• Find a job. Use the job search tool to find senior-friendly full-time, part-time, and/or volunteer work near you.

Bonus resources!

If you are living on a fixed income, visit to see if you qualify for programs that can help you pay for everyday needs, like food, medicine, and utilities.

If you need additional help finding a job, see whether the Senior Community Service Employment Program or Senior Environmental Employment program is right for you.


Get ready for Open Enrollment!

It’s almost time once again for the annual Open Enrollment Period (Oct. 15-Dec. 7) during which Medicare beneficiaries can make changes to their Part D and Medicare Advantage coverage. They can use the OEP to enroll in a drug plan, or change how they get their Medicare benefits such as going from Medicare Advantage to Original Medicare, or vice versa. Any changes your clients make related to the OEP take effect on January 1, 2018.

Here’s everything you need to have to get ready to counsel clients during this year’s OEP.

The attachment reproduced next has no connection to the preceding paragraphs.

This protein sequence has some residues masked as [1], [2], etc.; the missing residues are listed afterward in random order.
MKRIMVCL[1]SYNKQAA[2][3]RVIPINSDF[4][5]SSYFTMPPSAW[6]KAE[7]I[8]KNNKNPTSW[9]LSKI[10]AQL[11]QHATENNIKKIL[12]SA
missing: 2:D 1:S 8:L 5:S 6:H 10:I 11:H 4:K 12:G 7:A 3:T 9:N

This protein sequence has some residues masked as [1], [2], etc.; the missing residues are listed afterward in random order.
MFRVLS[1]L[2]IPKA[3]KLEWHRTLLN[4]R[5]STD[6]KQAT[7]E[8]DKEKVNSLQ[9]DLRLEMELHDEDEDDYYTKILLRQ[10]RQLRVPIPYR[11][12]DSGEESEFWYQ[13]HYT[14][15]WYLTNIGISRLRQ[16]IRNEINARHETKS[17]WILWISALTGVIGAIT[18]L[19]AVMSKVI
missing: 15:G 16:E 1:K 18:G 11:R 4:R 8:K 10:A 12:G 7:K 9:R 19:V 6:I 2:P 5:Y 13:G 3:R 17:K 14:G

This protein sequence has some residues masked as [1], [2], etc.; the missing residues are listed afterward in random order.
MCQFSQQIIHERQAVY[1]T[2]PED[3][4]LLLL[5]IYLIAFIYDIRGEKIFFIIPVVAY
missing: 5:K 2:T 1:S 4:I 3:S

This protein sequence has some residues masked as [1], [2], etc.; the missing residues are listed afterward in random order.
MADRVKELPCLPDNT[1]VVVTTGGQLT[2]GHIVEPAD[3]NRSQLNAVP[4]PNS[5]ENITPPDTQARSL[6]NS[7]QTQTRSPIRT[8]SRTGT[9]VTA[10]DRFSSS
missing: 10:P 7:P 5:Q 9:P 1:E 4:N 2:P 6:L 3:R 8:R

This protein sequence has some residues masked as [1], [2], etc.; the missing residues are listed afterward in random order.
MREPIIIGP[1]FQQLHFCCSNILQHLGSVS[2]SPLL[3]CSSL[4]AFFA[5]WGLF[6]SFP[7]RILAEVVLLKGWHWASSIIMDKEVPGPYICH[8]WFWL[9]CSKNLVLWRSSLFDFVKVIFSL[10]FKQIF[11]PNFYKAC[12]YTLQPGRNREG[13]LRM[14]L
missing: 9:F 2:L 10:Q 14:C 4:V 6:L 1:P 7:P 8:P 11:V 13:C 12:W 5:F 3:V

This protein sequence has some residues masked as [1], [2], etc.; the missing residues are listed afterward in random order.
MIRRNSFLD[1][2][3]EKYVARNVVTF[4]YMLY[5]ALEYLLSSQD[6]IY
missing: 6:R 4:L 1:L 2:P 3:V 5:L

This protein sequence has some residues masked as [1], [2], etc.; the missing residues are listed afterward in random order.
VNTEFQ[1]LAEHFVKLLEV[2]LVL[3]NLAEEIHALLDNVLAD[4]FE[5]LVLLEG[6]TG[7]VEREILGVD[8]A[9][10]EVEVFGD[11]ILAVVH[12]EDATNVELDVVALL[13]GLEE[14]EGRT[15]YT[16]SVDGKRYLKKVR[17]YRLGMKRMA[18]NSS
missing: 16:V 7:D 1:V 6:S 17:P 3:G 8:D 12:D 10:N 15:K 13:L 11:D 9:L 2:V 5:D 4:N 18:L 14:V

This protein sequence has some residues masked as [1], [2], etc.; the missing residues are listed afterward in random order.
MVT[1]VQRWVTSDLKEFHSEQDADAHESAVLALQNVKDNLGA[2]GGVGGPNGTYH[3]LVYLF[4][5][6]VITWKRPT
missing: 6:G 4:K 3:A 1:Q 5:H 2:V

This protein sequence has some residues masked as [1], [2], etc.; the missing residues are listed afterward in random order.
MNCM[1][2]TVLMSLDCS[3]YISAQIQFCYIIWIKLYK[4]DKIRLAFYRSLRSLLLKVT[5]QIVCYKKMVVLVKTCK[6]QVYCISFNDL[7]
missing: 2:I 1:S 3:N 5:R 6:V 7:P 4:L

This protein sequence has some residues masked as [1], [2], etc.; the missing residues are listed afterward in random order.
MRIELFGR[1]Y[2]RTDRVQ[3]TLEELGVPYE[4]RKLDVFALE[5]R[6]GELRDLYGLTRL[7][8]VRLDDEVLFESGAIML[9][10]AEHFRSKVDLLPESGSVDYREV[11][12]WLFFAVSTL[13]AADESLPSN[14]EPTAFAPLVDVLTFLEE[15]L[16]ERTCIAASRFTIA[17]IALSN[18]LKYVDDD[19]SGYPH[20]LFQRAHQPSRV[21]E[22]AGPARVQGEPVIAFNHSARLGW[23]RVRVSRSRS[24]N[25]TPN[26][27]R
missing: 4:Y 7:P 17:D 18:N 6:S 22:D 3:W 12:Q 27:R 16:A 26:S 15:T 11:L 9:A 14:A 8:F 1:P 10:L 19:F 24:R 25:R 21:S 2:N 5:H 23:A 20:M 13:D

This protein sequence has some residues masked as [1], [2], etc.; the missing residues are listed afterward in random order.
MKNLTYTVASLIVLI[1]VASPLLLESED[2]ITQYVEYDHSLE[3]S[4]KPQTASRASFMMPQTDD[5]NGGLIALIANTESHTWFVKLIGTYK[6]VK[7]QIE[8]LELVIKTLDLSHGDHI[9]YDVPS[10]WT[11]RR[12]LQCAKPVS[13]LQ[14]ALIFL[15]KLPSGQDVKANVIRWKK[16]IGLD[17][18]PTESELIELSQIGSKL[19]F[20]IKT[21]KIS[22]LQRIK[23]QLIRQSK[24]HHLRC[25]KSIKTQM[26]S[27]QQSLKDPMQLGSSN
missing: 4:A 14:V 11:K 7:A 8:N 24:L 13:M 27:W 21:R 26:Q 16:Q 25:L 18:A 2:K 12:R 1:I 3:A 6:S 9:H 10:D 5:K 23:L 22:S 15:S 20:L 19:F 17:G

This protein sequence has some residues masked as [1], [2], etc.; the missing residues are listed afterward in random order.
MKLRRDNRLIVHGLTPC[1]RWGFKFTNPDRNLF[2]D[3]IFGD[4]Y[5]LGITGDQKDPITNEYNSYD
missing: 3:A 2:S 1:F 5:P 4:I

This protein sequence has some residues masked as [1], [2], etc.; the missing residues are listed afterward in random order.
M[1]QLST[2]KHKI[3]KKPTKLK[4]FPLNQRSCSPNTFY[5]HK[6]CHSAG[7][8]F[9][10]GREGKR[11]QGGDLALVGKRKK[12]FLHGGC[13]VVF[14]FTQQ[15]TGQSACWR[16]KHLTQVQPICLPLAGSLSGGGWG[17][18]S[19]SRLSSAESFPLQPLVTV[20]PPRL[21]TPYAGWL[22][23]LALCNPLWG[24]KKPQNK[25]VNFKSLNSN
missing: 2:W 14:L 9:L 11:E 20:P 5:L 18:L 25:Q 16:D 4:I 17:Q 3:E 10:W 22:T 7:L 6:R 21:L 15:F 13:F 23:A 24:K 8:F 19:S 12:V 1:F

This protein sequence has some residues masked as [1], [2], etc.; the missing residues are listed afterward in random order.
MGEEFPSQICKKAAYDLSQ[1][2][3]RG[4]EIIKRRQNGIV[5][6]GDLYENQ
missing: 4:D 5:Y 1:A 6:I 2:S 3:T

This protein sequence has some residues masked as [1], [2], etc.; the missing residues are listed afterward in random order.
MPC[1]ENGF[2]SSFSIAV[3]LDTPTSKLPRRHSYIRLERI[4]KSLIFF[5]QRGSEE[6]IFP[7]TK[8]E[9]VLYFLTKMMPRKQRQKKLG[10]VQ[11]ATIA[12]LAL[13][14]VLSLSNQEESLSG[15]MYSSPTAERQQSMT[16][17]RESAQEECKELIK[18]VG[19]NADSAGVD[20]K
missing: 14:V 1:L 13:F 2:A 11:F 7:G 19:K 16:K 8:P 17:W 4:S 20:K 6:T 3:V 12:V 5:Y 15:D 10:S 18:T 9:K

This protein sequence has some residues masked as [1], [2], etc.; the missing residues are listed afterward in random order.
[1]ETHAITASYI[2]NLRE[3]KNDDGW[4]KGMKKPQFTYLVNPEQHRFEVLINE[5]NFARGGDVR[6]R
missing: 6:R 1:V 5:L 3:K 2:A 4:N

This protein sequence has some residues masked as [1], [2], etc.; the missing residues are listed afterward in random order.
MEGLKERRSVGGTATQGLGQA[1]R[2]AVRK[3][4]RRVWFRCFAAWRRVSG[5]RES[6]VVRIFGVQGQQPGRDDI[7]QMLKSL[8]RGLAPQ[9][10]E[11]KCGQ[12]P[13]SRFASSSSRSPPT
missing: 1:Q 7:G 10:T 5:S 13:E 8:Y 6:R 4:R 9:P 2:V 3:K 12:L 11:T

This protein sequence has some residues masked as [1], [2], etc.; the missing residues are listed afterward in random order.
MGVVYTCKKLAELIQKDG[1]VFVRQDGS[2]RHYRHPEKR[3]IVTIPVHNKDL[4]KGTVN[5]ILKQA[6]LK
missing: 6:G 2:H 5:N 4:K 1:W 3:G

Cost information for 2018

Counseling tools and checklists

Enrollment & disenrollment basics

Marketing rules

Other resources


When Is a Person Too Incapacitated to Sign a Will, Trust or POA?

When Is a Person Too Incapacitated to Sign a Will, Trust or POA?As an elder law attorney, I frequently advise adult children who suddenly realize that they must step in to help an aging parent. Perhaps Dad has fallen behind on his bills, or Mom is not making sound decisions when it comes to her medical care. Regardless of the reason, this transition of control over their very personal affairs can be challenging.

Unfortunately, the parent may be reluctant to sign a power of attorney (POA), empowering the child to make legal decisions on their behalf, because this step is frequently seen as a direct loss of independence. Combine that with the child’s reluctance to broach the subject out of fear that it may result in anger or offense, and you have a recipe for procrastination.

When families delay discussing these matters and fail to preplan, the results can be stressful and costly. In many cases, an attorney has to decide if a senior is legally incapacitated and therefore unable to sign a will, trust or power of attorney.


Many people are surprised to find out that a person with Alzheimer’s—even one currently under guardianship—may still be legally capable of signing a will. That’s because under the laws of most states, a person is competent to sign a will if they meet the following criteria at the time of signing: